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Why EMV is just the beginning of payment security

February 28, 2017

Why EMV is just the beginning of payment security

Late last month, Visa shared that in the first full year of using EMV chip cards, counterfeit fraud has dropped by 52%. While that’s certainly something to celebrate, fraud isn’t going away. Rather, criminals have moved their sights to other easier targets.

Today, merchants who haven’t yet upgraded to EMV are soft targets and low-hanging fruit for criminals. In fact, Julie Conroy, an analyst with industry research firm Aite Group, warned that there was a fire sale among criminals to use stolen card data to create counterfeit cards. These counterfeit cards are then being used today at stores lacking EMV technology.

Additionally, many criminals have shifted their attention to e-commerce card not present (CNP) fraud, in which cybercriminals access data directly via hacking and then use that data to make fraudulent online transactions. Consider what happened at Target. The retailer’s breach had nothing to do with whether EMV-certified terminals were in use, it had to do with a weakness in data security on Target’s network allowing criminals to access millions of customer credit card records.

Finally, there’s been an increase in friendly—or chargeback—fraud, where a customer who used their real card then disputes the charges with their bank. If the merchant doesn’t support EMV, they will end up paying for the chargeback as well the product and shipping costs. Visa has estimated that friendly fraud accounts for nearly $12 billion in losses, second only to phishing scams when it comes to e-commerce threats.

In short, when it comes to security, even if all your customers are on EMV, your work isn’t done. Likely, it will never be done. Payment security is an ongoing discipline and part of a holistic total service and solution approach today’s solution providers need to be taking with any of their customers that handle a credit card transaction in person, though retail and restaurants are the largest targets. EMV is the logical first step, “foot in the door” solution you should be offering to merchants. Once you’re talking security, it’s your job to educate your customers on the ways their payment and customer data is at risk. Following are just a few questions to ask yourself:

Have you conducted a PCI assessment? It’s critical to establish a baseline of a customer’s current level of security, identify any gaps and then pursue PCI compliance. If you don’t have experience with such assessments, Ingram Micro can assist you in performing them. Overall, you want to ensure that the necessary hardware, software and process-related security measures are in place to protect your customers. Once you’ve created a secure environment, you should check regularly to ensure that changes that jeopardize their security haven’t occurred. The best PCI security plan can be foiled with a single unlocked door or by an employee that has unrestricted access to data they shouldn’t.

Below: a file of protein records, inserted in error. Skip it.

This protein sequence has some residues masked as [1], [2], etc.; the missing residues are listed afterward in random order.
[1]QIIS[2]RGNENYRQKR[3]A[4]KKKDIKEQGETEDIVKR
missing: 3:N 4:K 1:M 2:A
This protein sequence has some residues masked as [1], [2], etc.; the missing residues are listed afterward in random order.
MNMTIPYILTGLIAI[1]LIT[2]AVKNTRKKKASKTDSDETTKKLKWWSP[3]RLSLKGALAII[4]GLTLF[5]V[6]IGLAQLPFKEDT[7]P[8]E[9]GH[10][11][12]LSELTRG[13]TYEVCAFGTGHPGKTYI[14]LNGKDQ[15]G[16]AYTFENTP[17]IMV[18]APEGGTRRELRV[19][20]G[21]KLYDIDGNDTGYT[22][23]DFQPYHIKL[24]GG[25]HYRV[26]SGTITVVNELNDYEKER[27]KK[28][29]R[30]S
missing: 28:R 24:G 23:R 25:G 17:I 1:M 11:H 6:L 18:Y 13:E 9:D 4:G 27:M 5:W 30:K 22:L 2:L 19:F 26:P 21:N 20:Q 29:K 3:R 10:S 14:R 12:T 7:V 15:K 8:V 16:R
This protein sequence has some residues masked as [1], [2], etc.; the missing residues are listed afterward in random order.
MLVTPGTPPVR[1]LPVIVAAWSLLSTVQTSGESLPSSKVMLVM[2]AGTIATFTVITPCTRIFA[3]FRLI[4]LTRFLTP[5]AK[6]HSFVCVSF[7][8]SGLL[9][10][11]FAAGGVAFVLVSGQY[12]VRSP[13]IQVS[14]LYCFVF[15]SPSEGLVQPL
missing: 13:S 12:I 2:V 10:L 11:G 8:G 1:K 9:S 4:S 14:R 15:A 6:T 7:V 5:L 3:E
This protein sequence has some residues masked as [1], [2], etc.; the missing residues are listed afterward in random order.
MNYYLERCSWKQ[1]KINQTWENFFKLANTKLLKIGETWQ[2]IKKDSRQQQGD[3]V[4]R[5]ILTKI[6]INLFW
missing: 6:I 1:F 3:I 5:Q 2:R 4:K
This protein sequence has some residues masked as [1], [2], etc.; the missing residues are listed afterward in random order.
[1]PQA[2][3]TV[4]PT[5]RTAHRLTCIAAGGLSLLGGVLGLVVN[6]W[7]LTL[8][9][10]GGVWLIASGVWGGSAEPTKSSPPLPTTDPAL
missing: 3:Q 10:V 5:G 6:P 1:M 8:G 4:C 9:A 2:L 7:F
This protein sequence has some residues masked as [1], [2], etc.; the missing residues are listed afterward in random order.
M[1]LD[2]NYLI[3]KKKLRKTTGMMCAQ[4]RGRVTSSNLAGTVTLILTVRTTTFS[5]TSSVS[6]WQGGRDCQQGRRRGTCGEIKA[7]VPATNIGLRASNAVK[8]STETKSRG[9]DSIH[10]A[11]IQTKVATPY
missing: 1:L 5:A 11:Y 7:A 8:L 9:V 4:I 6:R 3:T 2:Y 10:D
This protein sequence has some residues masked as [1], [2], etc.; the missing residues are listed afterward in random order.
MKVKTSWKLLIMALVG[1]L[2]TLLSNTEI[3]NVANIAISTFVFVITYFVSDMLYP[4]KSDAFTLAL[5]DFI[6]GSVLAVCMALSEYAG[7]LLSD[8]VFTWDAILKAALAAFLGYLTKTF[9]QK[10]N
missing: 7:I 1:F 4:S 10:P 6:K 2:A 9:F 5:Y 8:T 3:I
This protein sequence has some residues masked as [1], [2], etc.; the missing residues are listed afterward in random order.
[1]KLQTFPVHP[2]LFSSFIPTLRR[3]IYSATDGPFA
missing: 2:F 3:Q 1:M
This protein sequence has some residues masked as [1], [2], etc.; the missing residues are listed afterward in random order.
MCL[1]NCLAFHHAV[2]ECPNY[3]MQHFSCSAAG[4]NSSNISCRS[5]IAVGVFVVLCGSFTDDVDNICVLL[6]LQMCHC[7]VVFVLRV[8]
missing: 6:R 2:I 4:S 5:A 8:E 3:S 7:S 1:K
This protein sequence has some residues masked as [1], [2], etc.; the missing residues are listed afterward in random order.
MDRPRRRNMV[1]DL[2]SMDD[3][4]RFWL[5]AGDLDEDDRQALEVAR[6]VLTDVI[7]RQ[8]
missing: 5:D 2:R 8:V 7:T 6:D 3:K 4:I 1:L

Have you installed, and do you maintain, the latest network security and firewall protection? Security doesn’t just keep the bad guys from coming in, it can ensure data doesn’t flow out of the company through a criminal on the inside. A combination of policy-based permissions, intrusion detection and protection tools, firewalls, and endpoint security solutions are just the first step. Once installed, they must be monitored and maintained to continue to deliver adequate protection.

Do your POS software and payment processing offerings utilize point-to-point encryption? Unfortunately, some vendors still transmit payment data in an unencrypted format, creating an opportunity for criminals. Ask your vendors for proof of their level of security.

What’s your ransomware strategy? If a retailer’s entire customer database becomes encrypted by ransomware, they’ll have to pay to get it back. Security-minded solution providers protect their customers against ransomware with two layers of protection. First, antivirus or antimalware software can hopefully identify and protect systems against a ransomware infection. Second, in the event files are encrypted, backups can be used to roll back a system before the malware did its deed.

Security is a complex multifaceted discipline, and criminals are working together to find new exploits. In the Nilson Report’s latest findings, projected worldwide losses due to credit card fraud are expected to eclipse $31 billion, despite the payment industry’s best security efforts. Frankly, staying ahead of the criminals is too much for any one solution provider to be expected to handle. Your best bet is to work closely with your Ingram Micro rep to leverage our full arsenal of experts and line card of the most advanced security solutions available.